The Sims 2 Designer Diary #1

Senior producer Tim LeTourneau begins this new series of designer diaries on the sequel to the best-selling PC game of all time.

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The Sims--a seemingly simple strategy game in which you control the lives of little computerized people known as "sims"--is reportedly the best-selling computer game ever, and the game has been supplemented with a series of substantial expansion packs. Though the final expansion pack for the original game, Makin' Magic, is now in development, the series' creators at Maxis concede that the original game has had a good run and that it's time to work on a full-fledged sequel. The Sims 2 will improve on plenty of different aspects of the original game--for instance, it will include the intriguing ability for sims to grow, change, and develop over time. The developers at Maxis have graciously agreed to chronicle their progress in this series of designer diaries. First up is senior producer Tim LeTourneau, who discusses the overall planning and design of this highly anticipated sequel.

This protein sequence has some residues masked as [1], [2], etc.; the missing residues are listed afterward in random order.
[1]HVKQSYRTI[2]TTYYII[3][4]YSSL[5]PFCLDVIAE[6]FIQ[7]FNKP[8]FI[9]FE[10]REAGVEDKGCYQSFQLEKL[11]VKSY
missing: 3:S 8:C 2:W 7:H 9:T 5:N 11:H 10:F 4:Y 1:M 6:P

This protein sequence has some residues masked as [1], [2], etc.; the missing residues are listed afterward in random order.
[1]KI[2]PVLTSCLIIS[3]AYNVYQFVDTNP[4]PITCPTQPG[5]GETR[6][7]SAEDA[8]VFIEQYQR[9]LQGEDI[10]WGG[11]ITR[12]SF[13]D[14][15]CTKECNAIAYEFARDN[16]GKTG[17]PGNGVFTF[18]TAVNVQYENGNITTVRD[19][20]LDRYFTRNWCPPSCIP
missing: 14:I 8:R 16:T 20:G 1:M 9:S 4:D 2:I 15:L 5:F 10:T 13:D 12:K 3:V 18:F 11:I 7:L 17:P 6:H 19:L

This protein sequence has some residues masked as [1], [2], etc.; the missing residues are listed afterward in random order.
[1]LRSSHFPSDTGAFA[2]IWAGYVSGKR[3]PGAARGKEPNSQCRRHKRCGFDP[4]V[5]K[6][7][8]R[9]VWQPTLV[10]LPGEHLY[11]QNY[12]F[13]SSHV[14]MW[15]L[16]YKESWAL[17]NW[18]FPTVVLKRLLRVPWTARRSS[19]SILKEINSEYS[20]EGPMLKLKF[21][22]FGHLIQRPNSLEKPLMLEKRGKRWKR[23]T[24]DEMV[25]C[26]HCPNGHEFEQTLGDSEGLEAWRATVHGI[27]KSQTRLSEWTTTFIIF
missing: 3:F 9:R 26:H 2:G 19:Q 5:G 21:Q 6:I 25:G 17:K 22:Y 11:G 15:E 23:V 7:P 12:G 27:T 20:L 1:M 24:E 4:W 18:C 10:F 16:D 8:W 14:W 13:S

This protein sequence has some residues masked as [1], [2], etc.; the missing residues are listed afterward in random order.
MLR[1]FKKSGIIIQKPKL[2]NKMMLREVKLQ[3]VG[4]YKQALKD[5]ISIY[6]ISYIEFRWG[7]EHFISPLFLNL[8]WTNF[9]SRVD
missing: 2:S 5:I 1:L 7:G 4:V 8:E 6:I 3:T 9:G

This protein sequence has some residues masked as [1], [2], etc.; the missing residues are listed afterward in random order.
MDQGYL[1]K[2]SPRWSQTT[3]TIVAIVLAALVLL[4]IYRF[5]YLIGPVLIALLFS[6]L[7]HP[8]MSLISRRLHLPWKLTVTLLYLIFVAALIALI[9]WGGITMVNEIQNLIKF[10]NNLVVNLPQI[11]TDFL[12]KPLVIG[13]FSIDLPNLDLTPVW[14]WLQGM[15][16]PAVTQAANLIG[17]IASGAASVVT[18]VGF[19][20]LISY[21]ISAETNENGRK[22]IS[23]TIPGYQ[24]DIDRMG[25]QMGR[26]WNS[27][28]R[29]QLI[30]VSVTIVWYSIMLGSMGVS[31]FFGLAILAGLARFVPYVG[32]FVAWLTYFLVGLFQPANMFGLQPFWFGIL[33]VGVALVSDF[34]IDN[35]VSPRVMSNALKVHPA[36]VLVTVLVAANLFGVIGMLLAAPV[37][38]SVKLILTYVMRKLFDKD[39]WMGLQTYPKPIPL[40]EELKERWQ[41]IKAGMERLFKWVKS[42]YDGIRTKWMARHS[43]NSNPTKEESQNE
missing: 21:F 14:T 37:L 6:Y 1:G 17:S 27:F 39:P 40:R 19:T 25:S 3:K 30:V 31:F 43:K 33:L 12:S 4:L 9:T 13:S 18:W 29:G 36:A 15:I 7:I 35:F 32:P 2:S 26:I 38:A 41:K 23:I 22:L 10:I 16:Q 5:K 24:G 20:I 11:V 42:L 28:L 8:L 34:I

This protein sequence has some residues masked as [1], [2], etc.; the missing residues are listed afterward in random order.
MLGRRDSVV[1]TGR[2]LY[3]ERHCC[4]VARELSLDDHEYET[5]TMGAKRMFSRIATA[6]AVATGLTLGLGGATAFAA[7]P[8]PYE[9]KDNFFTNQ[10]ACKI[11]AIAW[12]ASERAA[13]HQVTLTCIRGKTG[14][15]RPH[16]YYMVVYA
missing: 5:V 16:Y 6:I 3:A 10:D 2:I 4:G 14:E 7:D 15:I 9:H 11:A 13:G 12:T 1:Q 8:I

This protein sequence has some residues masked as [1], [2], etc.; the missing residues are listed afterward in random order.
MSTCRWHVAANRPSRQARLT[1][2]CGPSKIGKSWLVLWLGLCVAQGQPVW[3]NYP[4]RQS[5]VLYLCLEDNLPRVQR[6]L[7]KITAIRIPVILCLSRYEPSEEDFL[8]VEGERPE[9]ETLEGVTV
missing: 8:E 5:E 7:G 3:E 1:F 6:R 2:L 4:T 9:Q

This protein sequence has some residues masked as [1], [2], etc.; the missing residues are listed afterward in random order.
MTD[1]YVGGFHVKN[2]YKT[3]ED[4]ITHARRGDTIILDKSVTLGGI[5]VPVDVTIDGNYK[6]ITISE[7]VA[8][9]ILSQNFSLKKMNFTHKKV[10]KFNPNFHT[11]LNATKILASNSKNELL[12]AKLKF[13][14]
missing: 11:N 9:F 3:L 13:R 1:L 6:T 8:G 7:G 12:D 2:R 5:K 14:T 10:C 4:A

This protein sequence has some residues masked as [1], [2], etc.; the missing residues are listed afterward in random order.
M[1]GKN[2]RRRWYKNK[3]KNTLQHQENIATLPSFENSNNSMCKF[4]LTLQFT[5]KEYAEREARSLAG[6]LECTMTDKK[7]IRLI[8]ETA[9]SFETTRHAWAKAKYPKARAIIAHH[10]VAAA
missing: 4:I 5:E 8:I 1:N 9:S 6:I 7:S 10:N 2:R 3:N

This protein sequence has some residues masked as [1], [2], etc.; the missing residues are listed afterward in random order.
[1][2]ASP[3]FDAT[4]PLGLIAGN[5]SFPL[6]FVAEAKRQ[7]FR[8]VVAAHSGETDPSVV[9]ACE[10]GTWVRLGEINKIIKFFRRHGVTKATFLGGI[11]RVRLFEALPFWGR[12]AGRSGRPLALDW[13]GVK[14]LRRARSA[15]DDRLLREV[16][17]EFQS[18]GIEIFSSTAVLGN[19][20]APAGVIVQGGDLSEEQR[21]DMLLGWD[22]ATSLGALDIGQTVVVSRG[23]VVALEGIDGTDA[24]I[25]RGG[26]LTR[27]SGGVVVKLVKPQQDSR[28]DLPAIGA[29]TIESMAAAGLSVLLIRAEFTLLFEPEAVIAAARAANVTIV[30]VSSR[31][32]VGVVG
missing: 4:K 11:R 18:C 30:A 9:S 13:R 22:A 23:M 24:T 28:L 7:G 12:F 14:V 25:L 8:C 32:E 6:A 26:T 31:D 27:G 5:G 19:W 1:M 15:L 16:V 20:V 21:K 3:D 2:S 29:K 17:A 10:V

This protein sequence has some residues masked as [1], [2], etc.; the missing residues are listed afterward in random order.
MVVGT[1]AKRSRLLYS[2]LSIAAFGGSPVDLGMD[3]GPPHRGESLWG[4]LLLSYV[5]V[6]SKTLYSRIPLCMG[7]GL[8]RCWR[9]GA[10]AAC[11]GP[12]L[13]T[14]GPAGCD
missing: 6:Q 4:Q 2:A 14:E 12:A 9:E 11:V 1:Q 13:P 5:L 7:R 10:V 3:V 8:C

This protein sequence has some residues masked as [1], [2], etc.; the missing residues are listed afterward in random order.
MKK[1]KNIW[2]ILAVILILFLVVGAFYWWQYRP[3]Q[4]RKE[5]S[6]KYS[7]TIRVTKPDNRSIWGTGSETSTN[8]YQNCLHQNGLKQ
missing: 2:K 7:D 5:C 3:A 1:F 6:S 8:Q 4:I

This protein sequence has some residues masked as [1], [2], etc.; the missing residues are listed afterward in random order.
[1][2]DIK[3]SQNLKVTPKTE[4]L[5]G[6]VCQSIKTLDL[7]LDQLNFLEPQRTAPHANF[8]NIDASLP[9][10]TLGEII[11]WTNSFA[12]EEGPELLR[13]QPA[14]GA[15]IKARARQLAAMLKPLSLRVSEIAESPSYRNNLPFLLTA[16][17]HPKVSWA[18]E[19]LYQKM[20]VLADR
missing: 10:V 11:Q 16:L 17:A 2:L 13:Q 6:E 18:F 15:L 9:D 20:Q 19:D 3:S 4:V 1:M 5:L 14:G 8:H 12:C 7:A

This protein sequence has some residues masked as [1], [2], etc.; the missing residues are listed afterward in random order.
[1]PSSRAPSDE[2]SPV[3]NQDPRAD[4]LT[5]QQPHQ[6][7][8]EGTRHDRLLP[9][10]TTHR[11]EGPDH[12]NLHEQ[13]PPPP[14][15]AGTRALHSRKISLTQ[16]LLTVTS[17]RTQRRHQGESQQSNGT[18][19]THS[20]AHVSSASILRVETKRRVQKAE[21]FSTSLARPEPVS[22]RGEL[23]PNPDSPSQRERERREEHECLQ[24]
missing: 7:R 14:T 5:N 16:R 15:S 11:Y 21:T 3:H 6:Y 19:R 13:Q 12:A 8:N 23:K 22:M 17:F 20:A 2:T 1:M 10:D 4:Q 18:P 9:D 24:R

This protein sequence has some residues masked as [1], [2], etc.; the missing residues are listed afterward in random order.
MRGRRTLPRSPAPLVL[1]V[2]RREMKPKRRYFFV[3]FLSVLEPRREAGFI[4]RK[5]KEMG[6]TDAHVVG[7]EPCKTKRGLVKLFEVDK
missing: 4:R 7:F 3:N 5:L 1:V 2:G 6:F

The Big Picture

By Tim LeTourneau
Senior Producer

How do you create the sequel for the number one game of all time? Well, you start by understanding what it took to make it number one in the first place. Players love their sims, players love to build and decorate, and players love telling stories about what they've created in the game. That was where we began with The Sims 2.

The classic tale of
The classic tale of "boy strikes out with girl, boy uses exercise machine, boy gets a second chance." The Sims 2 will let your characters grow and change over time.

First, we needed a little of the Wright stuff. Will Wright, that is. Will had some definite ideas about where we should be taking The Sims 2. We then put together a team of veteran designers, producers, engineers, and artists--people who came from the original Sims and expansion pack teams. We needed people with an in-depth knowledge of the Sims simulator and behavior systems. Those people needed to have an intimate knowledge and understanding of the history of the franchise--a real grasp of what has historically worked and what hasn't. Most importantly, they needed to have the ability to put together and interpret all of gameplay feedback from everyone around them. Everybody considers themselves an expert on human behavior and, naturally, projects their own sensibilities onto the lives of their sims.

After assembling this crack team, we felt it was important to tap into the different stories that people tell about their life experiences. We had to determine how to deliver them in the game, since this is the essence of what gives us a game with universal appeal. In The Sims 2, everyone can find some part of it that they can completely relate to and emotionally connect with.